Framing Your Law School Application as an Older Applicant

Tips for Crafting a Standout Personal Statement

Personal statements play an integral role in the law school admissions process. For admissions officers, personal statements can add depth to an applicant’s application in ways that grades and test scores can’t.

“The personal statement is the quickest way to get an overview, not only of the applicant’s professional life and background, but in terms of what they emphasize, a clear indication of what the applicant themself, values,” Jillian Ivy, CEO and founder of Ivy College Essay, a company that provides guidance on admissions essays, tells US News.

Brandon Galarita, an education writer and contributor at Forbes, recently broke down the law school personal statement giving insight into how to best choose a topic, structure your essay, as well as what to avoid.


When it comes to choosing a topic, Galarita suggests starting with a brainstorming session to get your ideas on paper. Here are a few starter categories that Galarita recommends exploring:

  • Life events or experiences that motivated you or changed your perspective
  • A meaningful personal achievement and what you learned from it
  • How you became interested in the law
  • Your passions and how they contributed to your individual goals


Your personal statement, at the end of the day, is a story. It’s a narrative that tells admissions officers about who you are and why they should consider you for law school.

“It might be tempting to follow a rigid formula and write a personal statement that methodically unpacks your reason for attending law school, your qualifications and the relevance of your extracurricular engagements,” Galarita says. “However, some of the most effective personal statements are crafted through a narrative approach.”

Galarita suggests a strong personal statement engages and illustrates why and how law school aligns with your career path.

“Your essay should exhibit your dedication and passion for the law and highlight the relationship between your values and your target law school,” Galarita says. “By creating a narrative with a common theme woven throughout, you can captivate your reader while also informing them of your qualifications and goals.”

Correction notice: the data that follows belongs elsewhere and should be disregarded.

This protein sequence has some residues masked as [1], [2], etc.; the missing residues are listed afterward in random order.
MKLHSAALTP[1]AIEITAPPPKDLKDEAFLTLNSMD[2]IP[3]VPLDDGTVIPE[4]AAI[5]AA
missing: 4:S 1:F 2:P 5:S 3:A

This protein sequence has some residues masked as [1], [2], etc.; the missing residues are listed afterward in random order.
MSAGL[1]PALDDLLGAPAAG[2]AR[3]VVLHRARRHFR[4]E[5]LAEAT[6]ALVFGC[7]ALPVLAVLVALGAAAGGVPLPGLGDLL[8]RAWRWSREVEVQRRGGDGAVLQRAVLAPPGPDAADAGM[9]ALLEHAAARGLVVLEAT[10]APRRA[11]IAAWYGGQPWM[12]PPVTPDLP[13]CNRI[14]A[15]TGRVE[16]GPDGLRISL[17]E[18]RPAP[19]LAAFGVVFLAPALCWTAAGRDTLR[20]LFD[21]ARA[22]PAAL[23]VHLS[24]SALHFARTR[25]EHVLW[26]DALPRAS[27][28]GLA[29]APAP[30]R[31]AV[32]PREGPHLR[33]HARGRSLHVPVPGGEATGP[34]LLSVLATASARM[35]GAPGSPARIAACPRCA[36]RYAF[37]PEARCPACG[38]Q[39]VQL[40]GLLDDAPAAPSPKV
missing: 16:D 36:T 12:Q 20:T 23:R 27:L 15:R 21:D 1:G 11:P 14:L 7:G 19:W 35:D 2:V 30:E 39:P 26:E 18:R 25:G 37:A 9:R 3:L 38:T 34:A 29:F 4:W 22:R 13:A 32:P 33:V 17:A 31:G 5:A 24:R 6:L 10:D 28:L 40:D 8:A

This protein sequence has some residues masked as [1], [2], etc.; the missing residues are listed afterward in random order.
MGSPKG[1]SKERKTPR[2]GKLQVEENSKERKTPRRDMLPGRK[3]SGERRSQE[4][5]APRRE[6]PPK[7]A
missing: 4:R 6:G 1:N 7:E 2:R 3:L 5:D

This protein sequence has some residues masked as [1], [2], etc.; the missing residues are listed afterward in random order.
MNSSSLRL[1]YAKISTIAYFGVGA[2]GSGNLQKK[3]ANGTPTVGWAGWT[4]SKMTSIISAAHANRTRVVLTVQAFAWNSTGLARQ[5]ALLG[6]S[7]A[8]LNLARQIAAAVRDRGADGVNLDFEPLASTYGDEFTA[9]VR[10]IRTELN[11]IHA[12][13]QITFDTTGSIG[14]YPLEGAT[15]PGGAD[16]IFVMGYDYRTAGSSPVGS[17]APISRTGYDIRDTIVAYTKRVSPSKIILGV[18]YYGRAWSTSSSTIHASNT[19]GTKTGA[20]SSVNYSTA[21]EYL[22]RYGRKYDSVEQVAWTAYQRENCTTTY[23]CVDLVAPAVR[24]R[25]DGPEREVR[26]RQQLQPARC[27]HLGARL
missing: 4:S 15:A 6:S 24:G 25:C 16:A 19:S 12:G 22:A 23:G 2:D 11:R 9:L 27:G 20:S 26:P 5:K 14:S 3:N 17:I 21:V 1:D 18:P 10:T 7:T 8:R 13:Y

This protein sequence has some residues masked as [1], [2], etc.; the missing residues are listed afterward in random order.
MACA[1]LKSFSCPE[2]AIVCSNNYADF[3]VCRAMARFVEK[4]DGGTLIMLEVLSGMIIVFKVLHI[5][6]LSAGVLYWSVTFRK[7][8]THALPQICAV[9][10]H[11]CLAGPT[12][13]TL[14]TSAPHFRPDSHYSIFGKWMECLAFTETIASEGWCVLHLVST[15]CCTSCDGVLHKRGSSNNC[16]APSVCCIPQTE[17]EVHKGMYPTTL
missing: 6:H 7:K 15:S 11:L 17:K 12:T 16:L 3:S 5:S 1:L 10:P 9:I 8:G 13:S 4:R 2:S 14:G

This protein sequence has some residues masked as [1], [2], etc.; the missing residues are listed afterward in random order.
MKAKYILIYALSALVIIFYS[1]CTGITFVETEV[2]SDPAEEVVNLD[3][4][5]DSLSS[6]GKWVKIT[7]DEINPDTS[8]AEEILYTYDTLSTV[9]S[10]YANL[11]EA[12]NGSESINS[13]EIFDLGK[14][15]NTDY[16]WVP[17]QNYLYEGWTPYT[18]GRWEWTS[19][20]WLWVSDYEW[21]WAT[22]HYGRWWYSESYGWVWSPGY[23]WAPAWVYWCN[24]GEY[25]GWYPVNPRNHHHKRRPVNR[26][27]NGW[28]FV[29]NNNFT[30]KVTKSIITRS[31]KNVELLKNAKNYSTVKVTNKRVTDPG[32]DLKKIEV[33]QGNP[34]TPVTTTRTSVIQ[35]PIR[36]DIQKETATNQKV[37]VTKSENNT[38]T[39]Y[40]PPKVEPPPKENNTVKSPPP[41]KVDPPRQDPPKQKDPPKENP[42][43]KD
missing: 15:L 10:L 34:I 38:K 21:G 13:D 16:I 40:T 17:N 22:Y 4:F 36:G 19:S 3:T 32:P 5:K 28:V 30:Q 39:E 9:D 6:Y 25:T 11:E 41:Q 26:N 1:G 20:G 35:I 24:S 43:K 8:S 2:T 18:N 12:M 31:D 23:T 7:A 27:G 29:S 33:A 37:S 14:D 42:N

Many applicants make the mistake of only have one draft of their essay or skipping the proofreading and revisions step of the process.

“Admissions teams will quickly notice if you skip proofreads and revisions, even if the content of your essay is exceptional,” Galarita says. “This step entails much more than running a spelling and grammar check. You must ensure that the order of information is purposeful and logical. Each word you use should be intentional and add value to the story you are trying to tell. Revising an essay is not a one-person job. Have others provide feedback, too. Your peers and mentors are a great place to start, as long as they give objective feedback.”

Another common mistake to avoid? Trying to come off as “overly academic” or using “flowery” language.

“The voice and tone of your personal statement should flow naturally and reflect who you are. This doesn’t require flowery or overly academic language, which can make your essay sound more obtuse and less personal,” Galarita says. “Admissions reviewers are academics, so if you use a term improperly, they will catch it. Use language that you feel comfortable with, and allow your narrative to convey your intended themes and ideas.”

Sources: Forbes, US News

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